Everyone in Jaune Toujours is active in different projects – "which is a necessity if you try to make a living in music here in Belgium, but also if you want to keep a fresh musical nose", as Piet says. Here a short intro to the other projects of Jaune Toujours band members:

Piet Maris plays in Mec Yek, a band working on a repertoire of songs in Romanes (a gypsy language), which Piet picked up during several journeys to a little Gypsy village in Slovakia. There's voice, accordion, violin, upright bass and reeds (Jaune Toujours' Mattias Laga). He sporadically creates soundtracks for example for the credits of local TV Brussels (Con Brio) and national VRT (Studio Ket). Throughout the school year, he teaches accordion once a week at La Tentation's in Brussels.

Bert Bernaerts (upright bass, trumpet and tuba in Jaune Toujours) works in music theatre for children with his own project John Torso Swim Ensemble, and with the puppet theatre Froe Froe. Bert also plays the trumpet in the folk fusion project Olla Vogala.

Christophe Morisset (trombone and bass tuba in Jaune Toujours) works in French speaking music theatre, mostly with his own company La Compagnie du Cuivre. He used to play in famous Brussels brass bands like Jour de Fête and the more Balkan inspired Caroline Coiffure.

The Jaune Toujours drummer, Theophane Raballand, plays percussion at the Brussels contemporary dance school PARTS. Remarkably, Theophane has set his mind on photography, next to drumming. He's already had a few small expositions in Brussels and he did the photography for BRUSK, as well as some of the Jaune Toujours press pictures and a lot of photography on the Jaune Toujours website.

Bart Maris (trumpet, fluegelhorn and tuba in Jaune Toujours) must be the most varied Jaune Toujours member: he wanders from jazz, via free-jazz and avant-garde to folk and fusion projects. If there is a trumpet involved in a Belgian project, chances are Bart is involved in it. He has trumpeted on lots of recordings by all sorts of smaller and major groups (like dEUS and Zita Swoon). On a more structural basis, Bart plays in the big band Flat Earth Society, Think of One and the Whodads.

Mattias Laga (sax soprano, clarinet en bass clarinet in Jaune Toujours) is also into jazz with his own big band JamBangle and into world music with groups like Djamel, Gabor and Moufadhel Adhoum. Like Bert he also plays in Olla Vogala. And Mattias also plays the reeds in Mec Yek.

Jaune Toujours, photo by Théophane Raballand, from Alone by the number of bands that Jaune Toujours members are involved in you can tell that Belgium has at the moment quite a vivid music scene. There are concert venues of all kinds, and in summer you have at least 3 festivals per weekend, somewhere in the country. Not all of these events take folk bands, although a lot of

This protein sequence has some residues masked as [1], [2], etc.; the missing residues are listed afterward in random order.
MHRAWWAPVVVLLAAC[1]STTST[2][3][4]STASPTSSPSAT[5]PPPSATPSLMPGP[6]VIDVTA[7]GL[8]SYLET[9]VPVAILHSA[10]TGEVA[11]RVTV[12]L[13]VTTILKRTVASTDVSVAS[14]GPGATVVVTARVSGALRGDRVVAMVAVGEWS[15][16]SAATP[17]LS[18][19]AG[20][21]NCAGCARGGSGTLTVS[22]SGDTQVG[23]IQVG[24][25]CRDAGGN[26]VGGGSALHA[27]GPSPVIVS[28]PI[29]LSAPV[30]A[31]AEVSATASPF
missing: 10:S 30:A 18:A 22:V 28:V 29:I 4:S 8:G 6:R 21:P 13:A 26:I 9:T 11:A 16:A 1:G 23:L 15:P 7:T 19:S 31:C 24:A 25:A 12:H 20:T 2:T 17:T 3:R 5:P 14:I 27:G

programs have been broadened, opening the scene to folk music. As Piet says, "there certainly has been a boom during the last years, with a lot of "new wave folk" groups, new events, and increasing audience. As a reference: you can now find folk on the major labels in Belgium. Maybe "trendy" is an appropriate term for bands inside the folk circuit itself, but not yet on the entire Belgian music scene, although the folk and world circuit certainly equals the proportions of the rock scene."

As exciting and cult-y Jaune Toujours might be with their innovative mix of different music styles, Piet Maris sees the band having also quite a problem with the fact they are not easy to pigeonhole. Says he, "Jaune Toujours is in a bit of a weird place. We're in between rock, folk, jazz and world, nobody really knows where to catalogue us, which makes it difficult to reach a trendy status. Bands that stick to one musical genre have an easier access to that label. We enjoy a certain cult status though, that reaches from Brussels to Gent and Oostende, where we are 'famous' because of all the gigs we do. And there is a core of Jaune Toujours fans, following our concerts and projects."

Still it is most obvious that inside the folk music scene, Jaune Toujours reaches the status it definitely reserves: A cult band, that is one of the most innovative and extraordinary bands on the folk circuit. As could be proved by the fact that FolkWorld’s readers voted their CD No. 2 of 2000.


Latest published CD: BRUSK, see CD review in FolkWorld No. 15 and Editors' CD Top 10 2000 and Reader's CD Top 10 2000
Further infos/contact: Look at the homepages of Wildboar Record Company and Choux association or e-mail

Photo Credit:
Jaune toujours photos: Théophane Raballand; from
Brussels Market Square photo from